Working with the K’ómoks Nation towards Q’waq’wala7owkw on their unceded territory.

Working with the K’ómoks Nation towards Q’waq’wala7owkw on their unceded territory.

Mallard Creek Restoration Update

Mallard Creek Restoration ~ By D. Brown

Live Willow Stakes Along the Banks of Mallard Creek ~ By D. Brown

Mallard is a local creek that flows into the Dyke Slough on the north side of the K’ómoks Estuary and supports coho salmon and cutthroat trout. It has been severely impacted by agricultural practices and upstream urban development.

Project Watershed has been working to restore Mallard Creek and improve the salmon habitat. It’s been a lot of work and we couldn’t have done it without the help of our amazing volunteers!

This summer, we used a small excavator to remove floating mats of invasive reed canary grass up to 18″ thick from the watercourse. The mats had grown over the entire channel and were limiting juvenile salmon and adult salmon from entering the stream. This work immediately benefitted juvenile coho using the Dyke Slough and over time, the plan is to restore full passage for both juveniles and spawners, allowing salmon to re-establish a run by spawning in the upper stream reaches.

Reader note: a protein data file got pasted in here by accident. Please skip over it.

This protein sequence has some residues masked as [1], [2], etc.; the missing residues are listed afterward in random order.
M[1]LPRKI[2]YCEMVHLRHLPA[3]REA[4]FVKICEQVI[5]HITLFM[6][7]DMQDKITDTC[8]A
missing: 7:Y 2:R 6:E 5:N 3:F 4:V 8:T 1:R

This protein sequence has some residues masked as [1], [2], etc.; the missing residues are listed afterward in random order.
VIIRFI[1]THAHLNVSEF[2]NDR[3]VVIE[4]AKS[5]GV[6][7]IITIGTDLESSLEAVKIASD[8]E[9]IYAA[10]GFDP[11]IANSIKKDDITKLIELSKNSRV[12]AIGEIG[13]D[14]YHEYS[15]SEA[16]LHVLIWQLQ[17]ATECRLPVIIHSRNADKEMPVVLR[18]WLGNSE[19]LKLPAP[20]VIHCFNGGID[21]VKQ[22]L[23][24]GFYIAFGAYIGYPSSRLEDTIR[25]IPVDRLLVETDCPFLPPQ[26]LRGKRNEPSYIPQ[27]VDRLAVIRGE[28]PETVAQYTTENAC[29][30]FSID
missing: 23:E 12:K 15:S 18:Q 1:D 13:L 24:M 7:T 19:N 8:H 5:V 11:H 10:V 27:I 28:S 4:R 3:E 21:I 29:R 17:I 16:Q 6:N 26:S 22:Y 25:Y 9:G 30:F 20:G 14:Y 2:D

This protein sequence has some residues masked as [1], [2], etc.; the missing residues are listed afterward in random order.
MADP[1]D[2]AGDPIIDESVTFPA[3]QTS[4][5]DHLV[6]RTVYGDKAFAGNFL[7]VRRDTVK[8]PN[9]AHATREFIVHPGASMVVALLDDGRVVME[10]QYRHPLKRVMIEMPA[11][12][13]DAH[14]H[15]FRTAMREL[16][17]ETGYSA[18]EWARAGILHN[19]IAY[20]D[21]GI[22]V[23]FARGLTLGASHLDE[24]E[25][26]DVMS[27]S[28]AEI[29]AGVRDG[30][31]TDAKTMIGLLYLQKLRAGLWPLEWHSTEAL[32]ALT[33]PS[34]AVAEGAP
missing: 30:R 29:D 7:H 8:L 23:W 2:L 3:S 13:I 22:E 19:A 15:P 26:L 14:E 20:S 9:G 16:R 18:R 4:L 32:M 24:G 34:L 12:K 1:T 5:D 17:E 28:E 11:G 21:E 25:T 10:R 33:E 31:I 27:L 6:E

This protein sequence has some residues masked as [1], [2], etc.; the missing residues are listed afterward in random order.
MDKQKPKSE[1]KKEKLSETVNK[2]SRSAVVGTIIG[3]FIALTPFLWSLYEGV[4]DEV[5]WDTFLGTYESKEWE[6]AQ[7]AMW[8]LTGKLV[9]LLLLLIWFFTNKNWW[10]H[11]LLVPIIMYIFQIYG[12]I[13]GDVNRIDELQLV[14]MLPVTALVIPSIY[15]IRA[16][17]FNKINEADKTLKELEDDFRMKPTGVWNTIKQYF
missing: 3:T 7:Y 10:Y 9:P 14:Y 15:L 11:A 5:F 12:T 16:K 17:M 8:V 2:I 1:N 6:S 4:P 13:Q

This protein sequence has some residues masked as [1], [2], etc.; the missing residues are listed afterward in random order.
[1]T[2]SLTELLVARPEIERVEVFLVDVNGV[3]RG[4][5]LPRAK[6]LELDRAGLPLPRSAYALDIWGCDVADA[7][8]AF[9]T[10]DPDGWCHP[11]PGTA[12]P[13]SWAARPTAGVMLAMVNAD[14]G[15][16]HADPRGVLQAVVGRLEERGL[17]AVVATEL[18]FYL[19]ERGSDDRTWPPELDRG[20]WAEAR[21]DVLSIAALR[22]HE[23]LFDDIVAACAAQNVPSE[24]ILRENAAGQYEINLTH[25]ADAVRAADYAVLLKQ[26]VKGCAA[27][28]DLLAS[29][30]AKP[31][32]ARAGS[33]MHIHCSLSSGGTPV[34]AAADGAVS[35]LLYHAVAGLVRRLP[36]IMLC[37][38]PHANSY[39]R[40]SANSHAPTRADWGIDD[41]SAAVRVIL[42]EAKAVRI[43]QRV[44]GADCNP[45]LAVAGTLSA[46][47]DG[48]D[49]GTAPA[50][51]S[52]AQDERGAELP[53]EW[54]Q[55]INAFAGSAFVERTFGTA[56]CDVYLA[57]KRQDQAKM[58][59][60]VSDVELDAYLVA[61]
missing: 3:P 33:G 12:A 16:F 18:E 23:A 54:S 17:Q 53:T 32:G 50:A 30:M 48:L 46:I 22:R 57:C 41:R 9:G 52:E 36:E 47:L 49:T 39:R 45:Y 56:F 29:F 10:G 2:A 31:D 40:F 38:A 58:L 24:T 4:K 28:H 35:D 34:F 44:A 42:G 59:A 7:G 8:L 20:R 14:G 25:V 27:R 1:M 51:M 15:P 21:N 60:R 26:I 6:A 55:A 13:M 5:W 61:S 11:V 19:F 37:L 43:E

This fall, right now in fact (October), the plan is to live-stake the margins of the newly cleared section of stream channel with willows. This will help shade out reed canary grass in future years and slow reinvasion of the stream. The long-term plan is to restore a healthy riparian buffer along the creek that will fully resist reinvasion by reed canary grass. In the meantime, increased riparian shading will improve rearing conditions for juvenile salmonids.

Live staking is fun, and you can see the effects of your work in a fairly short time frame. It can be a lot of work though – help is always appreciated!

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